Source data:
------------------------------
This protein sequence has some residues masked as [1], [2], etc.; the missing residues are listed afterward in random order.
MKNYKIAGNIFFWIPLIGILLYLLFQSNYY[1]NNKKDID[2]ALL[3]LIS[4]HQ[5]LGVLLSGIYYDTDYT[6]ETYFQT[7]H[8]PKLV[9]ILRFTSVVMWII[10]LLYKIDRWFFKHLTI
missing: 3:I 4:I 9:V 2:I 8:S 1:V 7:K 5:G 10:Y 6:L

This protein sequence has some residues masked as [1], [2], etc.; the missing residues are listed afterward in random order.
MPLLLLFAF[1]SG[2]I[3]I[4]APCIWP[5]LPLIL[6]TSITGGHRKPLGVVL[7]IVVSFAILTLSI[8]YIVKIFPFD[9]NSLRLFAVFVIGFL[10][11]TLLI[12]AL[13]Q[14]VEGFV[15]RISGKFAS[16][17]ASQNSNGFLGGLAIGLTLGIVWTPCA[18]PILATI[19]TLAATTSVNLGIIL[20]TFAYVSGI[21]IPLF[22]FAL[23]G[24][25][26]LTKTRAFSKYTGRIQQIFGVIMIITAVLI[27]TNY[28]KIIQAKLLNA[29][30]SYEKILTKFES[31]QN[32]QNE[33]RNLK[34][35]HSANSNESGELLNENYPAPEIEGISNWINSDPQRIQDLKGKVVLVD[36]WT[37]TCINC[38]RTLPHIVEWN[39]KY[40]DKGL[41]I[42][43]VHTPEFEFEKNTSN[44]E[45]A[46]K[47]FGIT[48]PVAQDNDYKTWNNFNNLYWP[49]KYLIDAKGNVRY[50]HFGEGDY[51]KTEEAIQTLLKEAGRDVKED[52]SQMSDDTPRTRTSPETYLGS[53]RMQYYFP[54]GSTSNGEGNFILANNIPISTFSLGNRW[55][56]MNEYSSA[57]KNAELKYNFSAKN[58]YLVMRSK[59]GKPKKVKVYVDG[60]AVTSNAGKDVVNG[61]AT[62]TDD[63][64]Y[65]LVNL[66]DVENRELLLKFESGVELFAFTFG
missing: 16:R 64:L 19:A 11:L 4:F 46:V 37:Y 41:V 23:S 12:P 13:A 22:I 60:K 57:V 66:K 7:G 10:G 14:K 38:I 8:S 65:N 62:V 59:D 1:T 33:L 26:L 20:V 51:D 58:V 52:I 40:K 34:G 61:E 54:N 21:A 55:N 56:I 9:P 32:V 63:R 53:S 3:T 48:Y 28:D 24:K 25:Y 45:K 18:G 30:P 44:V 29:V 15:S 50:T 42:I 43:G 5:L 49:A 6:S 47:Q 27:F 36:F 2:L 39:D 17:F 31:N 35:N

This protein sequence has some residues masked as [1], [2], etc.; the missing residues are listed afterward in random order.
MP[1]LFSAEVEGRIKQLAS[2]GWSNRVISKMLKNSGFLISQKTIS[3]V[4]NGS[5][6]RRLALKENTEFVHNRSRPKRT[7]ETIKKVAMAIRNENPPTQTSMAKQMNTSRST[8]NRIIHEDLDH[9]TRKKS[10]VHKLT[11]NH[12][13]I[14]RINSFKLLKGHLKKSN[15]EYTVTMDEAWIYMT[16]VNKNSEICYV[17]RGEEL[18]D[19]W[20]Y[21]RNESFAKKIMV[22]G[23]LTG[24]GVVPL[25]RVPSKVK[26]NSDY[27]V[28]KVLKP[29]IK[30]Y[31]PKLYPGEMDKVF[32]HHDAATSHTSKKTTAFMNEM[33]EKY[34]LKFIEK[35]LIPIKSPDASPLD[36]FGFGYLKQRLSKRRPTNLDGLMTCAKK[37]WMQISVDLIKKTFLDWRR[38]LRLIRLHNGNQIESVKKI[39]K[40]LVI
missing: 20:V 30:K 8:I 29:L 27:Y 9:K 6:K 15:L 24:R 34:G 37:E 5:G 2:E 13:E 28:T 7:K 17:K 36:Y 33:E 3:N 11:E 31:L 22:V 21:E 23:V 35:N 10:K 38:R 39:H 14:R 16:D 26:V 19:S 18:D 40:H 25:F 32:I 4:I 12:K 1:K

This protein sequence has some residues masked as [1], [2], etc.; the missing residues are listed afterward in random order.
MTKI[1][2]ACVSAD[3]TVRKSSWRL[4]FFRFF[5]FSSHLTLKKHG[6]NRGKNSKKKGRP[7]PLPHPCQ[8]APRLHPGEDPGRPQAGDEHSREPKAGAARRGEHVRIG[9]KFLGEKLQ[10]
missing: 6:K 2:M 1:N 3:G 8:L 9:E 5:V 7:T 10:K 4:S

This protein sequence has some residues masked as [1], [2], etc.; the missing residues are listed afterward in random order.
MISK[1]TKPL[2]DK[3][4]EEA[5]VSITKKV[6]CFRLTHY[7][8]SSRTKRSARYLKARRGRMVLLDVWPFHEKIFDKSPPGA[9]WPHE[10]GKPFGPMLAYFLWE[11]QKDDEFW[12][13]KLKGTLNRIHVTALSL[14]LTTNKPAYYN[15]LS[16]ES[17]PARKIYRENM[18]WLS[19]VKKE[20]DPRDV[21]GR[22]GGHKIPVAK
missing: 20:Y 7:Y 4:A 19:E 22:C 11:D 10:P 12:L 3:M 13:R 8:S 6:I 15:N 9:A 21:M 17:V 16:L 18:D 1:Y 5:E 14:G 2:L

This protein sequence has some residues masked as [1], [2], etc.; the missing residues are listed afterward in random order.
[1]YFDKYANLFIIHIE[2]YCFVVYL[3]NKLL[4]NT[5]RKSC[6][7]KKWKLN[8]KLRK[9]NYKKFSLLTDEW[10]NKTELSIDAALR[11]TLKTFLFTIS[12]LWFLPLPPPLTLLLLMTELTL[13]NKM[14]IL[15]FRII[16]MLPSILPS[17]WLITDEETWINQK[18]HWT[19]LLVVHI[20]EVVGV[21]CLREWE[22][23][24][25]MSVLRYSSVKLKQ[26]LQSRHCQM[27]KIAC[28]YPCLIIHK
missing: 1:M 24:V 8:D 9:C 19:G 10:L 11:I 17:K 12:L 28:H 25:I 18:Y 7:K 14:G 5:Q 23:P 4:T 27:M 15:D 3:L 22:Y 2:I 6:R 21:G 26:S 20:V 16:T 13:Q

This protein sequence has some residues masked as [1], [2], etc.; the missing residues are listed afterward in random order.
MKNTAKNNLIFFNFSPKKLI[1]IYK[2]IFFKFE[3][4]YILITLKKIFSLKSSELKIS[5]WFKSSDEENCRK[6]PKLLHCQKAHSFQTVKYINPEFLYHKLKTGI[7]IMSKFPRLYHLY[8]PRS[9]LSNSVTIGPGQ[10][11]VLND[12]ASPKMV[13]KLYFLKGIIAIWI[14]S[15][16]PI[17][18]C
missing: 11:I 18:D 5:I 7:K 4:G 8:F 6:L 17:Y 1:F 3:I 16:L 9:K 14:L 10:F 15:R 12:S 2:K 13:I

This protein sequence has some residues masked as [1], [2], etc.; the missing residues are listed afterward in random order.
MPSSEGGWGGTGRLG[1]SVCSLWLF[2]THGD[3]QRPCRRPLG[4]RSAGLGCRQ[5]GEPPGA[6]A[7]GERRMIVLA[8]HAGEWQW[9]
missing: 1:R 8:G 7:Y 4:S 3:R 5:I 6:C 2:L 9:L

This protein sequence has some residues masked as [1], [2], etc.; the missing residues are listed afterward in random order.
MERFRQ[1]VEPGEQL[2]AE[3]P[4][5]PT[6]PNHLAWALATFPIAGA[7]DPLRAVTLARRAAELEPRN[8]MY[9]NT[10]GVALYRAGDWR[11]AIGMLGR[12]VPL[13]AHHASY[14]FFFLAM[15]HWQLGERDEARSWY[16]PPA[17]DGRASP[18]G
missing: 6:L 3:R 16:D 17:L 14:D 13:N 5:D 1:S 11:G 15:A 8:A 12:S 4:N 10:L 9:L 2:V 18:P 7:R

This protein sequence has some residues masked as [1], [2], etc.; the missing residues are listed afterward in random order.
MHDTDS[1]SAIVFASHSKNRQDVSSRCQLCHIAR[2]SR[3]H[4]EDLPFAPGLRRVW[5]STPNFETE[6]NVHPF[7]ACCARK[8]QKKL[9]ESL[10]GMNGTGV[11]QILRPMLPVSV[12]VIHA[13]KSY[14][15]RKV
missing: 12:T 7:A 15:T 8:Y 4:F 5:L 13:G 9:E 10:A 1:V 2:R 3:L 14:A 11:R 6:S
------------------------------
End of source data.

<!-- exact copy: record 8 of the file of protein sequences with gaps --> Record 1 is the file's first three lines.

This protein sequence has some residues masked as [1], [2], etc.; the missing residues are listed afterward in random order.
MPSSEGGWGGTGRLG[1]SVCSLWLF[2]THGD[3]QRPCRRPLG[4]RSAGLGCRQ[5]GEPPGA[6]A[7]GERRMIVLA[8]HAGEWQW[9]
missing: 1:R 8:G 7:Y 4:S 3:R 5:I 6:C 2:L 9:L